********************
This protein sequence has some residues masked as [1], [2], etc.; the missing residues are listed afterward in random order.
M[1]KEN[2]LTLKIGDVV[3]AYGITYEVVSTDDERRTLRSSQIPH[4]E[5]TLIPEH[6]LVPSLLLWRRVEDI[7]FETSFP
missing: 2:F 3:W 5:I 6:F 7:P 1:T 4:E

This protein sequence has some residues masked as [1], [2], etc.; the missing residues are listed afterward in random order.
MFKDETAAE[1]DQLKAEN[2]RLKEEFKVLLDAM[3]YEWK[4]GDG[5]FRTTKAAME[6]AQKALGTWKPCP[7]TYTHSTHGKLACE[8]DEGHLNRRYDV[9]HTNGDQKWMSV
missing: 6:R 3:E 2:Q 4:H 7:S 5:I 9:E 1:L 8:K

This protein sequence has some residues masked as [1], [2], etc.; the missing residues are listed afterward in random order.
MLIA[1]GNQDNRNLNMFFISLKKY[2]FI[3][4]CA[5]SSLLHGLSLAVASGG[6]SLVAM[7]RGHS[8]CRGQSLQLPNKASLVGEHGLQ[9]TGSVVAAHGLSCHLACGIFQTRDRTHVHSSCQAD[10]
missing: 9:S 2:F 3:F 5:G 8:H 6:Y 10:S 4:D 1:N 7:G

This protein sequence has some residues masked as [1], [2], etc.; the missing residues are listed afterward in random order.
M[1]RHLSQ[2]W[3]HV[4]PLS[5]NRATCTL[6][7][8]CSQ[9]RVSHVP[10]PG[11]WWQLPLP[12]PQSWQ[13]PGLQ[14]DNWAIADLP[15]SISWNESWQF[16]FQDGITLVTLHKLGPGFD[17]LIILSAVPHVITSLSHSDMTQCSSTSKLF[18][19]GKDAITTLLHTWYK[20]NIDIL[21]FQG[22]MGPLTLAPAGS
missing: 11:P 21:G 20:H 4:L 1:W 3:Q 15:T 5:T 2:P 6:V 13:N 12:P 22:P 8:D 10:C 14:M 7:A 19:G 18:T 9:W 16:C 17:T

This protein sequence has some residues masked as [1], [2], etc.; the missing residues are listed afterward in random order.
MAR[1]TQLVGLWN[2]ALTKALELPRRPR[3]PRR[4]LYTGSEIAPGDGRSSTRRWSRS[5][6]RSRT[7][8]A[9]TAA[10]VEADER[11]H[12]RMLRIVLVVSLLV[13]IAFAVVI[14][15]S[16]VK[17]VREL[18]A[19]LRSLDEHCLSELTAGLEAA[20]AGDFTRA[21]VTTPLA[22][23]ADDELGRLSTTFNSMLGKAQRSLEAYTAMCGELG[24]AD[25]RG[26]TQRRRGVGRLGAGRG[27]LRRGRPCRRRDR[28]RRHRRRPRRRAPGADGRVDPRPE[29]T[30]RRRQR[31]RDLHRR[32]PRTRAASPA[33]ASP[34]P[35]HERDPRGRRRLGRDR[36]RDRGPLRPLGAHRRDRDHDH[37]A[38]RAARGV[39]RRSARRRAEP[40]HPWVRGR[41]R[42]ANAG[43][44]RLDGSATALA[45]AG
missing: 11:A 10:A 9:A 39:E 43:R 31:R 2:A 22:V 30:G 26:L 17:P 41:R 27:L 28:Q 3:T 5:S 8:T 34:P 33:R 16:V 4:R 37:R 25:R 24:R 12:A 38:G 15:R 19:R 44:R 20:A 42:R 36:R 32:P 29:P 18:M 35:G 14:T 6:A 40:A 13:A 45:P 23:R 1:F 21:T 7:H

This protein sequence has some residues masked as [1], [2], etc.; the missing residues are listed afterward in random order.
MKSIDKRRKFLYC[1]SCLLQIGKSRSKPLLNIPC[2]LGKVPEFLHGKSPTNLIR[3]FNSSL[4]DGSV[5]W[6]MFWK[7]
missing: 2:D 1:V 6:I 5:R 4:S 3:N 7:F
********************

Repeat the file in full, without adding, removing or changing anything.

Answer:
This protein sequence has some residues masked as [1], [2], etc.; the missing residues are listed afterward in random order.
M[1]KEN[2]LTLKIGDVV[3]AYGITYEVVSTDDERRTLRSSQIPH[4]E[5]TLIPEH[6]LVPSLLLWRRVEDI[7]FETSFP
missing: 2:F 3:W 5:I 6:F 7:P 1:T 4:E

This protein sequence has some residues masked as [1], [2], etc.; the missing residues are listed afterward in random order.
MFKDETAAE[1]DQLKAEN[2]RLKEEFKVLLDAM[3]YEWK[4]GDG[5]FRTTKAAME[6]AQKALGTWKPCP[7]TYTHSTHGKLACE[8]DEGHLNRRYDV[9]HTNGDQKWMSV
missing: 6:R 3:E 2:Q 4:H 7:S 5:I 9:E 1:L 8:K

This protein sequence has some residues masked as [1], [2], etc.; the missing residues are listed afterward in random order.
MLIA[1]GNQDNRNLNMFFISLKKY[2]FI[3][4]CA[5]SSLLHGLSLAVASGG[6]SLVAM[7]RGHS[8]CRGQSLQLPNKASLVGEHGLQ[9]TGSVVAAHGLSCHLACGIFQTRDRTHVHSSCQAD[10]
missing: 9:S 2:F 3:F 5:G 8:H 6:Y 10:S 4:D 1:N 7:G

This protein sequence has some residues masked as [1], [2], etc.; the missing residues are listed afterward in random order.
M[1]RHLSQ[2]W[3]HV[4]PLS[5]NRATCTL[6][7][8]CSQ[9]RVSHVP[10]PG[11]WWQLPLP[12]PQSWQ[13]PGLQ[14]DNWAIADLP[15]SISWNESWQF[16]FQDGITLVTLHKLGPGFD[17]LIILSAVPHVITSLSHSDMTQCSSTSKLF[18][19]GKDAITTLLHTWYK[20]NIDIL[21]FQG[22]MGPLTLAPAGS
missing: 11:P 21:G 20:H 4:L 1:W 3:Q 15:T 5:T 2:P 6:V 13:N 12:P 22:P 8:D 10:C 14:M 7:A 19:G 18:T 9:W 16:C 17:T

This protein sequence has some residues masked as [1], [2], etc.; the missing residues are listed afterward in random order.
MAR[1]TQLVGLWN[2]ALTKALELPRRPR[3]PRR[4]LYTGSEIAPGDGRSSTRRWSRS[5][6]RSRT[7][8]A[9]TAA[10]VEADER[11]H[12]RMLRIVLVVSLLV[13]IAFAVVI[14][15]S[16]VK[17]VREL[18]A[19]LRSLDEHCLSELTAGLEAA[20]AGDFTRA[21]VTTPLA[22][23]ADDELGRLSTTFNSMLGKAQRSLEAYTAMCGELG[24]AD[25]RG[26]TQRRRGVGRLGAGRG[27]LRRGRPCRRRDR[28]RRHRRRPRRRAPGADGRVDPRPE[29]T[30]RRRQR[31]RDLHRR[32]PRTRAASPA[33]ASP[34]P[35]HERDPRGRRRLGRDR[36]RDRGPLRPLGAHRRDRDHDH[37]A[38]RAARGV[39]RRSARRRAEP[40]HPWVRGR[41]R[42]ANAG[43][44]RLDGSATALA[45]AG
missing: 11:A 10:A 9:A 39:E 43:R 31:R 2:A 22:V 30:G 26:L 17:P 41:R 27:L 28:Q 3:T 5:S 8:T 34:P 33:R 16:V 4:R 37:R 25:R 24:R 12:A 38:G 15:R 19:R 44:R 20:A 42:R 36:R 32:P 29:P 18:M 35:G 14:T 6:A 40:A 13:A 45:P 23:R 1:F 21:T 7:H

This protein sequence has some residues masked as [1], [2], etc.; the missing residues are listed afterward in random order.
MKSIDKRRKFLYC[1]SCLLQIGKSRSKPLLNIPC[2]LGKVPEFLHGKSPTNLIR[3]FNSSL[4]DGSV[5]W[6]MFWK[7]
missing: 2:D 1:V 6:I 5:R 4:S 3:N 7:F